One side-effect of the George W. Bush presidency was that the walls of bathroom stalls in backpacker hangouts in cities such as Bangkok and San Jose were overflowing with handwritten opinions and jokes. The political graffiti his eight years in office produced was immense. The one-liners and paragraphs were seldom insightful, but never did I tire of reading what anonymous folks, while using the toilet, had to say about my President.
Other times — though almost never in a bathroom stall — I have stumbled across more provocative messages such as the one seen here. Written on top of the seawall in Singapore’s Esplanade Park, in the shadow of the city’s financial district, I wondered who wrote it and why. Unlike political graffiti, its motive and meaning were a mystery.
Odds are, I suppose, that someone young did the writing. But it reminded me of something old, namely the idea of commitment, of the knowledge that there would be an end, of the work involved in shaping one’s life with that fact in mind. I’d later remember this splotch of graffiti while reading Wendell Berry’s book Hannah Coulter. In it Hannah, narrating from the twilight of her life, says, “Death is a sort of lens, though I used to think of it as a wall or a shut door. It changes things and makes them clear. Maybe it is the truest way of knowing this dream, this brief and timeless life.” Later, reflecting on her husband’s passing, she goes on to say:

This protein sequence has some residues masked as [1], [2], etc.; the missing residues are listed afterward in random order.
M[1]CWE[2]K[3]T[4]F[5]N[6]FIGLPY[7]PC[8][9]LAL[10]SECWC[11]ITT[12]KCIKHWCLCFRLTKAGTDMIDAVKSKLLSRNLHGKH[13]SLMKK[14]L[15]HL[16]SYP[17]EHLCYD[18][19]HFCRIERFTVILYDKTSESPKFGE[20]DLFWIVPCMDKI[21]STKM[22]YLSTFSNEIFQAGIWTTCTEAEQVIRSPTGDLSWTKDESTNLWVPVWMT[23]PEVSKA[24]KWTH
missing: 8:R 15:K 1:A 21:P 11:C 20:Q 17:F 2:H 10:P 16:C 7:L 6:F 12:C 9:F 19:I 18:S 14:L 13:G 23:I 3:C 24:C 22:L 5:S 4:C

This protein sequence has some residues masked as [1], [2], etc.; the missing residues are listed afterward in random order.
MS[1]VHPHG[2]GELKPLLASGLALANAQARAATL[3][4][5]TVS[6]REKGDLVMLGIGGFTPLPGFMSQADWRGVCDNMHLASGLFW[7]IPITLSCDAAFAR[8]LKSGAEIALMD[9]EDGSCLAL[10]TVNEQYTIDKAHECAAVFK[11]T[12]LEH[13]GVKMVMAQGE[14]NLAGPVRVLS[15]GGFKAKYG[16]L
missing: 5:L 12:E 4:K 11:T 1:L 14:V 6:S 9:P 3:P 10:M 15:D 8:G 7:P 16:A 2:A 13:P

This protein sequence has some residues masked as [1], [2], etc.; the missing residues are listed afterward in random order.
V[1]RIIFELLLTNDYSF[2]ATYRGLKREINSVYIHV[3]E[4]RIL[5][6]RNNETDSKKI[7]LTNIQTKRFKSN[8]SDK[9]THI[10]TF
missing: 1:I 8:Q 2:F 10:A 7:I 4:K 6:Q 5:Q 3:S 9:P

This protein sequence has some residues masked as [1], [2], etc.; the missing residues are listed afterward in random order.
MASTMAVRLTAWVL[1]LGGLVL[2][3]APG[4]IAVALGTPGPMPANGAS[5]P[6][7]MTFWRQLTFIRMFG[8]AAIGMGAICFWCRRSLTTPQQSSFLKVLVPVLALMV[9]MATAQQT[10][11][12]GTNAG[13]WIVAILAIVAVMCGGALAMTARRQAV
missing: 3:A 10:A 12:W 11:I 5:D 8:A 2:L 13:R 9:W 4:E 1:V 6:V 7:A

I was changed by Nathan’s death, because I had to be. Our life together here was over. It was my life alone that had to go on. The strand had slackened. I had begun the half-a-life you have when you have a whole life that you can only remember. I began this practice of sitting sometimes long hours into the nights, telling over his story, this life, that even when it was only mine was wholly Nathan’s and mine because for the term of this world we were wholly each other’s. We were each other’s chance to live in the room of love where we could be known well enough to be spared. We were each other’s gift.
Graffiti is often ugly, and in Singapore the government can come down hard on those who do it. Just ask the two Germans sentenced in 2015 to prison and caning for vandalizing a train car. They had fled the country to Malaysia shortly after putting down their cans of spray paint but were captured and extradited back to Singapore. Or ask any number of other individuals who have found themselves on the wrong side of the 1966 Vandalism Act.
Had this line “till death” been scrawled in Berlin or Brussels, I doubt I would have noticed it. It would have been lost in the crowd. But in Singapore, with its strict laws that have kept graffiti to a minimum, it stood out. And so I stopped to take a picture, and to remember this thing called death, which even when just a word on a wall can give one pause, and be a lens through which we more clearly see.